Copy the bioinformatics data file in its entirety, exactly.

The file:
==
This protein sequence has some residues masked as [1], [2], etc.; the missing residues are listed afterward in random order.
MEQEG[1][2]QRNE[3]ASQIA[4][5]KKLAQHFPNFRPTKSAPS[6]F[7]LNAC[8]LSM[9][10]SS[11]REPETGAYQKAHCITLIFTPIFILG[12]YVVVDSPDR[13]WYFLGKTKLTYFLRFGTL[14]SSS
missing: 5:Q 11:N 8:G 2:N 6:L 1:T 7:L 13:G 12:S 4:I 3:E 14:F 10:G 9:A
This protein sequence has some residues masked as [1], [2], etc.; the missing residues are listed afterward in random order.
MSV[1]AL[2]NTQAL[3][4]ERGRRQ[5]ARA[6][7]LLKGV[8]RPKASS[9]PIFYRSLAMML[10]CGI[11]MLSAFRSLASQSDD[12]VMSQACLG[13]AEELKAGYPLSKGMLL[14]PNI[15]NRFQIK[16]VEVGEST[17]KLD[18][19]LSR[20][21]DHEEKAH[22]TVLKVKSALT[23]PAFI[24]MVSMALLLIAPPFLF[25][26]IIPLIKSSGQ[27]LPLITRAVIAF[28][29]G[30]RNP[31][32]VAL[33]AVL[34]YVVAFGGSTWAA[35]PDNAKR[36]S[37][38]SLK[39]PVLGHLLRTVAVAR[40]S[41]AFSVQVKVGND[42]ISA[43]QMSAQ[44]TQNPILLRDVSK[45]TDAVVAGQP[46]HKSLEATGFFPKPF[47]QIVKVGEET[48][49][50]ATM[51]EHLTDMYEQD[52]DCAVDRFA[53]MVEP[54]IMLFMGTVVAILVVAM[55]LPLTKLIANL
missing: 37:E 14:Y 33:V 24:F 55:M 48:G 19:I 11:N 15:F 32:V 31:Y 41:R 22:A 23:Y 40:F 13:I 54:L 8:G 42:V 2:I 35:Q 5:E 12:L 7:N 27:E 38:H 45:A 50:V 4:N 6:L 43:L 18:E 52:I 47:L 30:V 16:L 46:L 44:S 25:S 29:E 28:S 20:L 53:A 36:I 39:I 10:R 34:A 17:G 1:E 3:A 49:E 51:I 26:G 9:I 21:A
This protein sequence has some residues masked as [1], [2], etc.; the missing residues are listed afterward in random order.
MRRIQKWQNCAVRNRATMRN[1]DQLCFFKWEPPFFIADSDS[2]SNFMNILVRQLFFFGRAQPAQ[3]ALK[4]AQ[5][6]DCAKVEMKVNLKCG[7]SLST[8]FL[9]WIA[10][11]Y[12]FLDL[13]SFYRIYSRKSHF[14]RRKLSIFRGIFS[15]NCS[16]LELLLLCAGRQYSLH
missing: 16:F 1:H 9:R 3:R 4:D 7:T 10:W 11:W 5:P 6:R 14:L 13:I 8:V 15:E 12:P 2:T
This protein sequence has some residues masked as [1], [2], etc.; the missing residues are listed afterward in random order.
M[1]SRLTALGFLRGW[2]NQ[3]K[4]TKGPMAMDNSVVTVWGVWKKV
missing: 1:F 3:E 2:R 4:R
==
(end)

This protein sequence has some residues masked as [1], [2], etc.; the missing residues are listed afterward in random order.
MEQEG[1][2]QRNE[3]ASQIA[4][5]KKLAQHFPNFRPTKSAPS[6]F[7]LNAC[8]LSM[9][10]SS[11]REPETGAYQKAHCITLIFTPIFILG[12]YVVVDSPDR[13]WYFLGKTKLTYFLRFGTL[14]SSS
missing: 5:Q 11:N 8:G 2:N 6:L 1:T 7:L 13:G 12:S 4:I 3:E 14:F 10:G 9:A
This protein sequence has some residues masked as [1], [2], etc.; the missing residues are listed afterward in random order.
MSV[1]AL[2]NTQAL[3][4]ERGRRQ[5]ARA[6][7]LLKGV[8]RPKASS[9]PIFYRSLAMML[10]CGI[11]MLSAFRSLASQSDD[12]VMSQACLG[13]AEELKAGYPLSKGMLL[14]PNI[15]NRFQIK[16]VEVGEST[17]KLD[18][19]LSR[20][21]DHEEKAH[22]TVLKVKSALT[23]PAFI[24]MVSMALLLIAPPFLF[25][26]IIPLIKSSGQ[27]LPLITRAVIAF[28][29]G[30]RNP[31][32]VAL[33]AVL[34]YVVAFGGSTWAA[35]PDNAKR[36]S[37][38]SLK[39]PVLGHLLRTVAVAR[40]S[41]AFSVQVKVGND[42]ISA[43]QMSAQ[44]TQNPILLRDVSK[45]TDAVVAGQP[46]HKSLEATGFFPKPF[47]QIVKVGEET[48][49][50]ATM[51]EHLTDMYEQD[52]DCAVDRFA[53]MVEP[54]IMLFMGTVVAILVVAM[55]LPLTKLIANL
missing: 37:E 14:Y 33:V 24:F 55:M 48:G 19:I 11:N 15:F 32:V 31:Y 41:R 22:A 23:Y 40:F 13:I 54:L 8:G 42:V 2:I 35:Q 5:E 12:L 7:N 27:E 38:H 45:A 50:V 4:N 6:L 43:L 18:E 52:I 47:L 30:V 16:L 46:L 44:S 25:S 29:E 28:S 20:L 53:A 36:I 39:I 10:R 34:A 17:G 1:E 3:A 49:E 51:I 26:G 9:I 21:A
This protein sequence has some residues masked as [1], [2], etc.; the missing residues are listed afterward in random order.
MRRIQKWQNCAVRNRATMRN[1]DQLCFFKWEPPFFIADSDS[2]SNFMNILVRQLFFFGRAQPAQ[3]ALK[4]AQ[5][6]DCAKVEMKVNLKCG[7]SLST[8]FL[9]WIA[10][11]Y[12]FLDL[13]SFYRIYSRKSHF[14]RRKLSIFRGIFS[15]NCS[16]LELLLLCAGRQYSLH
missing: 16:F 1:H 9:R 3:R 4:D 7:T 10:W 11:W 5:P 6:R 14:L 13:I 8:V 15:E 12:P 2:T
This protein sequence has some residues masked as [1], [2], etc.; the missing residues are listed afterward in random order.
M[1]SRLTALGFLRGW[2]NQ[3]K[4]TKGPMAMDNSVVTVWGVWKKV
missing: 1:F 3:E 2:R 4:R